3. Becoming a connector of value: The ultimate goal is not just to provide a service, but to anticipate customer needs, and ensure they are receiving the assistance they need as they make financial decisions. Over the years, banking has evolved naturally (like any service) from being a custodian of money, to being an agent that helps (or can help) make the right financial decisions. The API model now provides banks the right tools to make this mission come true. For example, helping the customers maintain the right balances for their upcoming payments, their IRA contributions, or just sticking  to a monthly budget for various categories of spend. As customers utilize the banks services (or the apps), this ecosystem will tend to grow stronger. In summary, for the first time, banks will be able to connect the different use cases and bring singular focus on the overall customer objectives. For example, Citi’s Price Rewind program tries to do this but relies on customer signups instead to gain access to transaction data and customer context. The Bill Payment service comes close but it needs to be integrated with the rest of the bank’s ecosystems.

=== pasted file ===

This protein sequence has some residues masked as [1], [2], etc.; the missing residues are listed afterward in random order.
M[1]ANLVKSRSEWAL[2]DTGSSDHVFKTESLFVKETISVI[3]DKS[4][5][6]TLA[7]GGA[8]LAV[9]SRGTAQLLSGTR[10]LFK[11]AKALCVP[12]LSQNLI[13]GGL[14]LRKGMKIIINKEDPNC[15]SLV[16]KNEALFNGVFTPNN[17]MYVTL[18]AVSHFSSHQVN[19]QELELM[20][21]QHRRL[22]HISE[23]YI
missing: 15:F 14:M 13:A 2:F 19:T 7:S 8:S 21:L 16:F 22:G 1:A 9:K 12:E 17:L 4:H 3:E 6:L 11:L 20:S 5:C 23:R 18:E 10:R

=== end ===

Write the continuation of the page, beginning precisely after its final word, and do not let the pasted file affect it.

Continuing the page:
Connecting individual value propositions by creating overarching customer identities and helping customers with proactive advice is what will differentiate one banking API platform from the other. And for this to take off, banks must take steps to make customers aware of the new capabilities, clarify each value proposition from the customer’s perspective, and on-board customers quickly and comprehensively. Such a model will obviously be based on ensuring privacy through various opt-in mechanisms. In summary, working backward from the customer motivations and experiences in the digital economy is key to innovate and maintain relevance.

Read more on American Banker at 3 Steps to API Success. Your thoughts and suggestions are welcome. Image taken from


Practical, simple steps to banking customer engagement N.0


A recent report on The Disruption of Banking by The Economist highlighted that more than half of the banks are either ignoring the Fintech trend, or talking but not doing anything about it. In 2016, we are now seeing banks finally starting to tackle the emerging trends by partnering on many fronts, utilizing application program interfaces (APIs) and experimenting with innovations such as blockchain.